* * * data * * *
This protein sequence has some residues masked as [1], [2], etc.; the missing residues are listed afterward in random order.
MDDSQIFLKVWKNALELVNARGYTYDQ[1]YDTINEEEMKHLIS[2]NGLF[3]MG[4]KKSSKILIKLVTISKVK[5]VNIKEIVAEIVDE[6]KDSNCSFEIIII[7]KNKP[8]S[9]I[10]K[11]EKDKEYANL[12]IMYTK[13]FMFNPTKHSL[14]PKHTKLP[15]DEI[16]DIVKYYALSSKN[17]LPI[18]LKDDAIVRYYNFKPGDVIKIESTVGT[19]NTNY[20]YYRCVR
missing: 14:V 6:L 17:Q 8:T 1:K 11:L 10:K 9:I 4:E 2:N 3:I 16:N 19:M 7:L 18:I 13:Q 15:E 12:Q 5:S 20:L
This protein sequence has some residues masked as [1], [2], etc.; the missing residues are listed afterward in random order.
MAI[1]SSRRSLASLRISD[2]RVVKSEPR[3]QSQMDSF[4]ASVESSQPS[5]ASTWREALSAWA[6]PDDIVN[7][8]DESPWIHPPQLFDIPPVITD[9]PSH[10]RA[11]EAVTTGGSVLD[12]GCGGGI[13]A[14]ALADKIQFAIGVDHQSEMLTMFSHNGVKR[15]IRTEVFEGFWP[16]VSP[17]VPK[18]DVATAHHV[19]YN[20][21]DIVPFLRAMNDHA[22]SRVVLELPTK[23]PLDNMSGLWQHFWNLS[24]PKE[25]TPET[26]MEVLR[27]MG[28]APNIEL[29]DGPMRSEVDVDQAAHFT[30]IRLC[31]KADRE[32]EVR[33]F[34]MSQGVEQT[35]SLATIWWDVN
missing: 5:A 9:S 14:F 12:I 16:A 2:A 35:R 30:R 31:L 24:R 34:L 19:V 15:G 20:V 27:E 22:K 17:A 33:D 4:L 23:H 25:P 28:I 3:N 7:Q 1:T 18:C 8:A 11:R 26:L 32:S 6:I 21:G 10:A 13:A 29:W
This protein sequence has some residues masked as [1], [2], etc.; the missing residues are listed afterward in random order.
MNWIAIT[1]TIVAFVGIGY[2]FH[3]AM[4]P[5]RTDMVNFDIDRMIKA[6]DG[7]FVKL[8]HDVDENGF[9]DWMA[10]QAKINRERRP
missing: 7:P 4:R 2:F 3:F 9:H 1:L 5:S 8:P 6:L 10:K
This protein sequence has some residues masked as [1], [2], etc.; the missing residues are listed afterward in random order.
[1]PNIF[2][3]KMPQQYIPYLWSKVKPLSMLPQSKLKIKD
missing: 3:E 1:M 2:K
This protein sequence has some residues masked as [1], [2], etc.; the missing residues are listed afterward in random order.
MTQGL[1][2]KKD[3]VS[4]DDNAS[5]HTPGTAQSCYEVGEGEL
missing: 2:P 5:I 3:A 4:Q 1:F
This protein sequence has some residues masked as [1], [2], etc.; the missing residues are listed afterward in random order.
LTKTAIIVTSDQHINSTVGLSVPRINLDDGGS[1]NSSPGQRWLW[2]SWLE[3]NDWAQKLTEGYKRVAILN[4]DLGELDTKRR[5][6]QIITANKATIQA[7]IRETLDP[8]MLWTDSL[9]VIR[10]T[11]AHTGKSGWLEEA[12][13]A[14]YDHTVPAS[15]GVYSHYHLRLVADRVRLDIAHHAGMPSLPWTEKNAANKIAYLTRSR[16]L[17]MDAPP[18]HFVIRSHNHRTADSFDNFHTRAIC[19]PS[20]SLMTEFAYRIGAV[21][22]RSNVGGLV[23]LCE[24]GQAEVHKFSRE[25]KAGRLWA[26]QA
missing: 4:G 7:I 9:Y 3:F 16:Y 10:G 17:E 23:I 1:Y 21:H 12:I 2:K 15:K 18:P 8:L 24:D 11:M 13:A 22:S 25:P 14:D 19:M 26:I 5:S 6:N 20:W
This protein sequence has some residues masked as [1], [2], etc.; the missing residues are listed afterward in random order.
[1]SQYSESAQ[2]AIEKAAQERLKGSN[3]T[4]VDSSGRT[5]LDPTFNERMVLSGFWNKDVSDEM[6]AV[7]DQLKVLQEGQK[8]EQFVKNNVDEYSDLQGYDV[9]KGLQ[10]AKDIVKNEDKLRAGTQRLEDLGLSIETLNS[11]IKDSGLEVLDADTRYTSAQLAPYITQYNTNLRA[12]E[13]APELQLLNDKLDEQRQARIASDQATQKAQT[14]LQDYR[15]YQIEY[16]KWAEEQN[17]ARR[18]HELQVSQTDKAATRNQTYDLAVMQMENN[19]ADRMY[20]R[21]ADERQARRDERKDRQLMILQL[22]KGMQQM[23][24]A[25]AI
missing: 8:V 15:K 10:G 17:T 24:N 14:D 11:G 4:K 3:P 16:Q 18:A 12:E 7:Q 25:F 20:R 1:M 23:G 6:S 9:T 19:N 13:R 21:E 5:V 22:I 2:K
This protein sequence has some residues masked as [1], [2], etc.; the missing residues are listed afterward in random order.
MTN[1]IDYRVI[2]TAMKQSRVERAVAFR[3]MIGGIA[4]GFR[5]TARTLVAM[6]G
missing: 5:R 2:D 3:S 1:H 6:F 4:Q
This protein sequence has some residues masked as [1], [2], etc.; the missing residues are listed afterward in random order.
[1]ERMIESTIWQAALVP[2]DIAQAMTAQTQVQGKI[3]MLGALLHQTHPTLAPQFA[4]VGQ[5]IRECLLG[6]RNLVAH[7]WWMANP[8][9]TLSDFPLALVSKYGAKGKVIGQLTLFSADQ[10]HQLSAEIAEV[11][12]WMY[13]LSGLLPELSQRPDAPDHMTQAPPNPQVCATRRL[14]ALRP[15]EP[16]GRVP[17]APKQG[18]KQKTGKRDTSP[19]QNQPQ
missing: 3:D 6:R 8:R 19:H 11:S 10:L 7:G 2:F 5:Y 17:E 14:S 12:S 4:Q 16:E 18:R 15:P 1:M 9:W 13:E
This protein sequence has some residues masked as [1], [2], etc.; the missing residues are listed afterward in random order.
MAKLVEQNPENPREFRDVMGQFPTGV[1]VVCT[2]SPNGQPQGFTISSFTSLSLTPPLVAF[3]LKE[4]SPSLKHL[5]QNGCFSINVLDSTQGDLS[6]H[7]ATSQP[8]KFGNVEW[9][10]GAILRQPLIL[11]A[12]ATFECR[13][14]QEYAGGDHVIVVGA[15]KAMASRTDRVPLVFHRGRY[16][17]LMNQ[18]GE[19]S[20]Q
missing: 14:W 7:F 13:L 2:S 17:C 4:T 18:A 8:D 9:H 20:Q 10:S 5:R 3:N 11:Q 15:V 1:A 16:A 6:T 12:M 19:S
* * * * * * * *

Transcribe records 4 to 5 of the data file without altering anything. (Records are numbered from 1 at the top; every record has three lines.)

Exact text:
This protein sequence has some residues masked as [1], [2], etc.; the missing residues are listed afterward in random order.
[1]PNIF[2][3]KMPQQYIPYLWSKVKPLSMLPQSKLKIKD
missing: 3:E 1:M 2:K
This protein sequence has some residues masked as [1], [2], etc.; the missing residues are listed afterward in random order.
MTQGL[1][2]KKD[3]VS[4]DDNAS[5]HTPGTAQSCYEVGEGEL
missing: 2:P 5:I 3:A 4:Q 1:F